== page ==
In addition to our two events, which ran back to back, in the same room, three days in a row, there were a few board games in the board game room that were geared to the younger set. There were at least two LARPS designed for the pre-teen set, including one run by a teenager! Even though Yog didn’t participate in any of these events, I was ecstatic to see them on the schedule. It shows that what has always been a family friendly convention is making strides to being family inclusive.

Friday morning started out much like Thursday did, Yog and I in the room alone. A man and his son poked their heads in, I invited them to play, but they declined. About half an hour later they came back and we played Eldritch Horror. Saturday’s session didn’t see anyone outside of my game group, but we did play Flashpoint.

I also ran a two-hour seminar on using Improv techniques for LARP character development and was an NPC for the Dresden Files – Empire State Chronicles LARP. In between all of that I got in Settlers of Catan, Tsuro,  The Resistance, a Cthulhu Live LARP,and a Vampire, the Masquerade LARP.

I tried a new experiment this time around with Yog. I brought her to my game of Tsuro. I wanted to see how she would handle being in the main board game room, which can be overwhelmingly busy. Tsuro is a pretty quick game, lasting no more than 20 minutes. We played three times in about 45 minutes. Yog sat next to me the whole time and was well-behaved. The group at my table was very welcoming, even inviting her to play, which she turned down.  I don’t think she’s ready to sit there for a full two hours, or for me to play a game that she can’t interrupt with questions, but I was very proud of her at this event.

My in between event time with Yog was spent wandering the convention area and talking with friends. Yog is starting to discover the joy of the dealer’s room and almost came home with a really cool pair of horns. Unfortunately she couldn’t hold up her end of the bargain to behave at dinner. There’s always Dreamation to try again.

As always, we had a great time, and the wait until February is way too long!

Let me know what questions you have about Dexcon and our experiences and I’d love to talk them over with you.

Until then, Happy Gaming!

 

RPG With The Kids

Welcome to Cthulhu Mom Games – a blog about my experiences raising a child in a gaming household.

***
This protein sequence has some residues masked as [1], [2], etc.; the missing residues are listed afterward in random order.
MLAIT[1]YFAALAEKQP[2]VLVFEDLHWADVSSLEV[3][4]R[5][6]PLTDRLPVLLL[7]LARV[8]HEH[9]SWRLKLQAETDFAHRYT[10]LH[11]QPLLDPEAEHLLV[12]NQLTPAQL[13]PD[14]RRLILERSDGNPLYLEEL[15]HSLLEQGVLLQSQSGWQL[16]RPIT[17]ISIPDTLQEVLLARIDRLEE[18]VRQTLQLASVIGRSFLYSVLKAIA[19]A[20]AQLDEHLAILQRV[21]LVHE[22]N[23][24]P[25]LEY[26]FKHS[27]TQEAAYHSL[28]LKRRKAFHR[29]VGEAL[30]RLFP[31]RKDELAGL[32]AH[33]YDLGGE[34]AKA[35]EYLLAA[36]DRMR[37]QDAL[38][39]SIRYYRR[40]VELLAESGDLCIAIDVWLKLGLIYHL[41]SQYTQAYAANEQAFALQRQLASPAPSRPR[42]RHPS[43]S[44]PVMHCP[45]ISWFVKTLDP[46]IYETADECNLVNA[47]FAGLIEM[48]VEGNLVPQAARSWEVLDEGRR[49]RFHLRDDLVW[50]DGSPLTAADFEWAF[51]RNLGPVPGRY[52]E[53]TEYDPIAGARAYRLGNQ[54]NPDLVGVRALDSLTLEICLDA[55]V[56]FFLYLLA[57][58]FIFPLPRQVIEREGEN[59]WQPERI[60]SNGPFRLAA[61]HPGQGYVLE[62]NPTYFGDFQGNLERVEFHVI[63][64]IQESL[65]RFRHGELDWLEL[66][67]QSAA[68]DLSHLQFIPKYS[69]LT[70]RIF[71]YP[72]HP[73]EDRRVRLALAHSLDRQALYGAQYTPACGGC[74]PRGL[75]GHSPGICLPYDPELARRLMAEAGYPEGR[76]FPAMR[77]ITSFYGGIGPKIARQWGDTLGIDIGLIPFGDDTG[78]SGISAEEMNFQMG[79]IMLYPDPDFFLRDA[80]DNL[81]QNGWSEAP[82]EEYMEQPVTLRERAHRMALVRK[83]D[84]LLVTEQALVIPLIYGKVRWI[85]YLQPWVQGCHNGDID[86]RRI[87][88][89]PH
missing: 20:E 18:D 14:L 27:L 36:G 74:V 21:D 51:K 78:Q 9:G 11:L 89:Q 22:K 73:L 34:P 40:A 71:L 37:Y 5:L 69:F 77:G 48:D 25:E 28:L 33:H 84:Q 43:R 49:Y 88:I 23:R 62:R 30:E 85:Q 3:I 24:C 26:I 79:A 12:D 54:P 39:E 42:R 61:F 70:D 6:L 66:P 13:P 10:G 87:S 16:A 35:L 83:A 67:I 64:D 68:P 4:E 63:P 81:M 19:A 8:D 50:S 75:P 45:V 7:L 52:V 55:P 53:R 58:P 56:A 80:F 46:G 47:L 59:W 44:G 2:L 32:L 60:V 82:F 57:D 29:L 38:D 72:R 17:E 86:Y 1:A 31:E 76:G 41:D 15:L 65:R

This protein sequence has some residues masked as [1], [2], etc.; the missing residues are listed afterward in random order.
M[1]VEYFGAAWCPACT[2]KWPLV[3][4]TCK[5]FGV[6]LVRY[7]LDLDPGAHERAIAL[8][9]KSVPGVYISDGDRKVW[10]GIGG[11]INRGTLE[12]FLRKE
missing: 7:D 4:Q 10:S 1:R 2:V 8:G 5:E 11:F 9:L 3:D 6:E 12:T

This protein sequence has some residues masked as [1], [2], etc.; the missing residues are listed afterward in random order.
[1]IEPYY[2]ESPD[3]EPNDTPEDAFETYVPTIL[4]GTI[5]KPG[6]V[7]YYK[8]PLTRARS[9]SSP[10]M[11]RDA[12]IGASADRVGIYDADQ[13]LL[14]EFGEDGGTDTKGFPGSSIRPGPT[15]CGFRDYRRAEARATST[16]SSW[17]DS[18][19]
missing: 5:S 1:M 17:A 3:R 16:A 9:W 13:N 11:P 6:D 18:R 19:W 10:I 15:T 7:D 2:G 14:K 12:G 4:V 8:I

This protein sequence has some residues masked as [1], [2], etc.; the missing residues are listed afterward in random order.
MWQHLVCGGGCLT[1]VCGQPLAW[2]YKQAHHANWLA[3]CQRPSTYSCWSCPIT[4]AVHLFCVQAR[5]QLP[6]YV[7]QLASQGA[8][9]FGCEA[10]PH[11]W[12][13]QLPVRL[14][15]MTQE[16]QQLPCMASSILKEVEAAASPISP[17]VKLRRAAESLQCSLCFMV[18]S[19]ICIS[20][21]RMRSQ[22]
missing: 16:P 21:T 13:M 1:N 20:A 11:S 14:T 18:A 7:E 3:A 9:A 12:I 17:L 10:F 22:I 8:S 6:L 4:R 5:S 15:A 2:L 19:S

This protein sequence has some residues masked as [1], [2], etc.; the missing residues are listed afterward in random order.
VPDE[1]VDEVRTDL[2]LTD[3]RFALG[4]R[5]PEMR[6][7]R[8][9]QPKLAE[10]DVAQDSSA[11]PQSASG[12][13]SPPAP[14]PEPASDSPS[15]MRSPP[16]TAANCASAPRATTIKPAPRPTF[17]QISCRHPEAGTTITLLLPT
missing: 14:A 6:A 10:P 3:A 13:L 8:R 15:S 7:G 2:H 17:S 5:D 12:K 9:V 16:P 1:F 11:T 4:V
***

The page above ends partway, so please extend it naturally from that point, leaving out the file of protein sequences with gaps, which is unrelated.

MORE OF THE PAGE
This month I won’t be talking about my experiences with my own child. I am going to share my first experience playing a role-playing game with the children of friends. Dylan is 14 and Spencer is 10. They are both avid gamers, mostly into miniatures, but like their parents, also enjoy role playing games. This wasn’t their first role playing game, but it was their first time at the adult table and my first time playing a role playing game with younger players.

We played Call of Cthulhu Dark Ages. Like Yog, Dylan and Spencer have been exposed to the Cthulhu mythos in a child appropriate manner since they were born. I met their parents because we all played Cthulhu Live. And if you don’t know how Cthulhu can be child appropriate look at this. I mean, seriously, insanely cute! Yes, Yog has one, of course.

The evening started out with some catching up as we haven’t seen each other in a long time. When it was time to sit at the table the final parental decision that had been put off had to be made. Would the boys be allowed to join the game? We had three adult players, plus our Game Master (the father of the two boys). The other two players were the mother of the boys and another friend, who also has a child. After a quick debate (this was the end of a conversation that had started earlier in the day) it was decided that the boys would be allowed to play, but as soon as “sibling one-upmanship” became the focus of their playing decisions their characters would be killed off and they would be asked to leave the table. The expectations and consequences were made clear before the game started and both boys given the opportunity to back out prior to starting the game. Neither did.